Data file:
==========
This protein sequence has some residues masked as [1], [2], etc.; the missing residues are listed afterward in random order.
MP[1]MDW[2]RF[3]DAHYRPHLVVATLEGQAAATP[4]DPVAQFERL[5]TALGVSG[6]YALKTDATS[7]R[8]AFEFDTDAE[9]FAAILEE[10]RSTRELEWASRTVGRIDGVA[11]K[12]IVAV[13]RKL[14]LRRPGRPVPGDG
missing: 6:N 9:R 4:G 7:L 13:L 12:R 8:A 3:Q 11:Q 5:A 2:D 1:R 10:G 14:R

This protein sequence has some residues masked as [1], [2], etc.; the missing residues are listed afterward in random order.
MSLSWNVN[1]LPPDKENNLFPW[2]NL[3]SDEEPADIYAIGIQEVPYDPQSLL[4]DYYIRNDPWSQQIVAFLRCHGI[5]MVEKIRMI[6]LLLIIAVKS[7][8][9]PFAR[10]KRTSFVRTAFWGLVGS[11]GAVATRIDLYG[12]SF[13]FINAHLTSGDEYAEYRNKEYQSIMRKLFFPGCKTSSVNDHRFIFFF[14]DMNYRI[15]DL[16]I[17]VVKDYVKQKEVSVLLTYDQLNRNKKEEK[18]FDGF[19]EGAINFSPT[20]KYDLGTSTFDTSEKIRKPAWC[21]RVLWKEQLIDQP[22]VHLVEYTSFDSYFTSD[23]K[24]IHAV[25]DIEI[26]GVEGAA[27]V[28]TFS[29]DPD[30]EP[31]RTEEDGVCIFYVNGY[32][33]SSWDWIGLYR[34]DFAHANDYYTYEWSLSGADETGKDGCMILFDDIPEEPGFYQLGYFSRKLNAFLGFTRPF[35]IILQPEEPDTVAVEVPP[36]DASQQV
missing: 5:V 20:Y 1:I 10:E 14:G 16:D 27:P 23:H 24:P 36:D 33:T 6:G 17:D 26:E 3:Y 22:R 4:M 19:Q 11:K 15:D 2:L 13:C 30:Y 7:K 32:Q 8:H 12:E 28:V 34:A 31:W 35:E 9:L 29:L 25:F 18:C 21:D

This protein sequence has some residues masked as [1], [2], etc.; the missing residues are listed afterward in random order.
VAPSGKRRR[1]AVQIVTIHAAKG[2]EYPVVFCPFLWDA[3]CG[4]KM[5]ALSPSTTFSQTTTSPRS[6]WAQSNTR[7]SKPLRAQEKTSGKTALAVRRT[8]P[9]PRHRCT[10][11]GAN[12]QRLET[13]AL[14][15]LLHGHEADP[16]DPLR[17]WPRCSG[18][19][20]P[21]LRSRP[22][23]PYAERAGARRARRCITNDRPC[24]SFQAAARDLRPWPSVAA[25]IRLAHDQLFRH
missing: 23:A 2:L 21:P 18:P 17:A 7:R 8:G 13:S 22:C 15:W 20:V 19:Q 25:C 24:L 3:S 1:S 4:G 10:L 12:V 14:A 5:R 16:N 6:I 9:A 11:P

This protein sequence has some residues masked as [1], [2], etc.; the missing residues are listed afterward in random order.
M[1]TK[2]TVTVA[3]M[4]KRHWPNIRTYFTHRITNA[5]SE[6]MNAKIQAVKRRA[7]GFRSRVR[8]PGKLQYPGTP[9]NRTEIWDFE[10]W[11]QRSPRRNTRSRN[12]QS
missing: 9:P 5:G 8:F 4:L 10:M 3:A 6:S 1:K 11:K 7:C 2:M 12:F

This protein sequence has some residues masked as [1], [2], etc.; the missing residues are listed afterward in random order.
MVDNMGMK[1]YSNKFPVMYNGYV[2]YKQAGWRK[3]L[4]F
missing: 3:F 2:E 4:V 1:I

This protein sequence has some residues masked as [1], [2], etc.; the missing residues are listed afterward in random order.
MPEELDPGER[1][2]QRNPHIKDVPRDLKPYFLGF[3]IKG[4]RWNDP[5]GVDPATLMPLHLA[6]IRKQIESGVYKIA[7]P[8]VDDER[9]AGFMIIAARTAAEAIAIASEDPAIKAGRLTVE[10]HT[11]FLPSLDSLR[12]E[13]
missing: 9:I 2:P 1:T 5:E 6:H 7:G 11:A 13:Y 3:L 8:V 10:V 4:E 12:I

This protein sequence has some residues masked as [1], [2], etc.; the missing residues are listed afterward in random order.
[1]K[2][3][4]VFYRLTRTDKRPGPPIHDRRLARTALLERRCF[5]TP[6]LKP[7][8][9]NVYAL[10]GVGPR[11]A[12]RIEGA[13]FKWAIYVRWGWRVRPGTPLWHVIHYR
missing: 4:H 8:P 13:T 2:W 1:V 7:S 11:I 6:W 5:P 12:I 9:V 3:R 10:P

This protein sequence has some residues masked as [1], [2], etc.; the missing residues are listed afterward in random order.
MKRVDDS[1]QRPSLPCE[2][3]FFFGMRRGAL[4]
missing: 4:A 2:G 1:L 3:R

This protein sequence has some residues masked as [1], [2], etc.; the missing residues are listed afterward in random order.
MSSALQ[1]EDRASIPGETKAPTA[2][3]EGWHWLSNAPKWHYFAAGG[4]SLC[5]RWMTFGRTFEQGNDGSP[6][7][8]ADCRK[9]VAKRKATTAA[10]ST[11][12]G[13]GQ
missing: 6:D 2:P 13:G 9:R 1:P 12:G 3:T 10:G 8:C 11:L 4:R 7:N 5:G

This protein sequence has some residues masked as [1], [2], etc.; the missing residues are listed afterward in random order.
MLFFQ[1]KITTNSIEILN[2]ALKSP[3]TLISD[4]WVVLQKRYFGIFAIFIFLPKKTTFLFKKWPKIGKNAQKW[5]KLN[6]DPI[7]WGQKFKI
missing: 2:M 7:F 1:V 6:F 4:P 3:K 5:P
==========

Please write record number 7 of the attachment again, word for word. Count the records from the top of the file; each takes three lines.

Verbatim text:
This protein sequence has some residues masked as [1], [2], etc.; the missing residues are listed afterward in random order.
[1]K[2][3][4]VFYRLTRTDKRPGPPIHDRRLARTALLERRCF[5]TP[6]LKP[7][8][9]NVYAL[10]GVGPR[11]A[12]RIEGA[13]FKWAIYVRWGWRVRPGTPLWHVIHYR
missing: 4:H 8:P 13:T 2:W 1:V 7:S 11:I 6:W 5:P 12:I 9:V 3:R 10:P